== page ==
B3806 - Examining the genetic architecture of depression in and around pregnancy in the ALSPAC study - 07/06/2021

B number: 
Principal applicant name: 
Alex Kwong | University of Bristol
Ruxin Luo, Dr Rebecca Pearson, Dr Hannah Sallis, Ms Holly Fraser
Title of project: 
Examining the genetic architecture of depression in and around pregnancy in the ALSPAC study
Proposal summary: 

Depression is a common and complex disease, influenced by both genetic and environmental factors, with heritability estimated to be from 31% to 42%. However, a recent genome-wide association study meta-analysing data on 807,553 individuals from three largest GWAS studies identified 102 independent variants and 269 genes associated with depression. This result suggests that depression is a polygenetic trait and enables researchers to use these polygenic risk scores to investigate how genetic liability for depression manifests over the life course.

Depression is more common in women during childbearing age, but it has particular importance during pregnancy and after birth due to additional potential consequences for the child. There are many women worldwide suffering from perinatal depression, and according to a meta-analysis, the prevalence of it ranges from 6.5% to 13% at different time points during pregnancy. Perinatal depression has been reported to be associated with many complications, such as hypertension, preeclampsia, and gestational diabetes for mothers and premature birth, low birth weight, fetal growth restriction for foetuses. Furthermore, some pregnant women with depression are reported to have suicidal ideation and thoughts of harming their child. It is clear that perinatal depression is important for both the mother and the child, and thus it is important to examine its aetiology in order to identify potential treatments and interventions. The role of genetics in perinatal presentation of depression is one particular path that could further enhance our understanding of the disease.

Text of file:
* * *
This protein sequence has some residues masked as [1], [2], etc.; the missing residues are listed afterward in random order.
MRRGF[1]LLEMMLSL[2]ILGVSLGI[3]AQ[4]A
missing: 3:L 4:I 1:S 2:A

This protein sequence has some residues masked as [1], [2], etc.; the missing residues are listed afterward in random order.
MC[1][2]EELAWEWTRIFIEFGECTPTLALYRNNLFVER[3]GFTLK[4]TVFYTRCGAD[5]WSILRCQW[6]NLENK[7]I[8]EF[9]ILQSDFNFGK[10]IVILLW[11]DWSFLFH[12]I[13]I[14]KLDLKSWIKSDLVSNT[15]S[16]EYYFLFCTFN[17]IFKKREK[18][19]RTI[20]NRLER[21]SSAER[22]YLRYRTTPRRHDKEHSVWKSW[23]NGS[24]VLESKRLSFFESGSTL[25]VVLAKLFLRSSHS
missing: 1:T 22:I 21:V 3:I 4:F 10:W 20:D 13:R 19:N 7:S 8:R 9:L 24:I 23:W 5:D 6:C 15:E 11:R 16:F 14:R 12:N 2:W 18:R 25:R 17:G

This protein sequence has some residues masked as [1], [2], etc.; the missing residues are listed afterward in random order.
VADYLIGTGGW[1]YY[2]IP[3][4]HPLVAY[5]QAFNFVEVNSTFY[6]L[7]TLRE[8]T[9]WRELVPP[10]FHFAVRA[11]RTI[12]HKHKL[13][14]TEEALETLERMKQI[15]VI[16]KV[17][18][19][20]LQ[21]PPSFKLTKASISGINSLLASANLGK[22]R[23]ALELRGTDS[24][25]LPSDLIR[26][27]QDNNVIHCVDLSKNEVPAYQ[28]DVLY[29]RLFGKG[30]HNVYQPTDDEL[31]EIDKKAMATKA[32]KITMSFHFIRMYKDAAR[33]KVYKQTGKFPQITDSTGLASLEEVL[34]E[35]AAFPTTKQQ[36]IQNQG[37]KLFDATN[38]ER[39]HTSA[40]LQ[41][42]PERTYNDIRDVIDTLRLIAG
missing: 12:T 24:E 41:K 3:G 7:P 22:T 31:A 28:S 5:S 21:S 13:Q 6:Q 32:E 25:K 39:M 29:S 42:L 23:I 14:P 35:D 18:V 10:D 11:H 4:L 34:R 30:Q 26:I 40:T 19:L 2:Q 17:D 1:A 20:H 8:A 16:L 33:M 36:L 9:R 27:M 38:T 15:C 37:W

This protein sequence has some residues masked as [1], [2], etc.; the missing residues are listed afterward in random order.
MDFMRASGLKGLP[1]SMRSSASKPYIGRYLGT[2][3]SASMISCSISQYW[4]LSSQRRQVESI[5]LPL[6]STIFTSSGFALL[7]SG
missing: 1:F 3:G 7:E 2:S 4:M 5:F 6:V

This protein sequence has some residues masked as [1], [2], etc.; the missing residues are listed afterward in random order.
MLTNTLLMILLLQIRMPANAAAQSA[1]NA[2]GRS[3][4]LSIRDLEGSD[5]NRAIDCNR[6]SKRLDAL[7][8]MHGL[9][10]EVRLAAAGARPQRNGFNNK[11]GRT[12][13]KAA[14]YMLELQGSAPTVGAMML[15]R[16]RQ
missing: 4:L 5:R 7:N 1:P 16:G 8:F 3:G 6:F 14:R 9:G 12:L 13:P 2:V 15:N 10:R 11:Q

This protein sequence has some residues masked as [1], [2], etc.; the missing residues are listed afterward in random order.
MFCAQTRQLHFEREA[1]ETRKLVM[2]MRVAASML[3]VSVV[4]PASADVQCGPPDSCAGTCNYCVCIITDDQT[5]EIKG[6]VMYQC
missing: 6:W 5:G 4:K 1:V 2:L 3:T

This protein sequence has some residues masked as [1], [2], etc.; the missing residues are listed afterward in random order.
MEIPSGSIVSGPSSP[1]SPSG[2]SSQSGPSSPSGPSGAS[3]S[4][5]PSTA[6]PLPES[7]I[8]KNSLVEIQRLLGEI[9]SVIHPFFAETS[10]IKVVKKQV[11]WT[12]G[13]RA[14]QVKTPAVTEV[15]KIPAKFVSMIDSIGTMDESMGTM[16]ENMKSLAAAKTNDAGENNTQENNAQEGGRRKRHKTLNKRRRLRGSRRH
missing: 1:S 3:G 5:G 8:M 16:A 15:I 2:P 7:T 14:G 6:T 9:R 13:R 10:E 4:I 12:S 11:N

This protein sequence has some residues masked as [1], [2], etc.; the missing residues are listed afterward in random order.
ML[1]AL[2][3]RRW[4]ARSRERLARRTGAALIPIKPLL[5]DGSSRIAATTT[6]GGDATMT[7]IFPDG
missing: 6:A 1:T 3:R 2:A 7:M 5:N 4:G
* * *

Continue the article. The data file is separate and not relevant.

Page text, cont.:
There are many studies on heritability of depression, but few about the genetic architecture of perinatal depression. This study will use the polygenetic risk score based on GWAS study on broad depression and examine the association between greater genetic liability to depression and depression across the perinatal period.

Impact of research: 
Further understanding of the aetiology of depression
Date proposal received: 
Friday, 4 June, 2021
Date proposal approved: 
Monday, 7 June, 2021
Epidemiology, Mental health, Statistical methods, Genetic epidemiology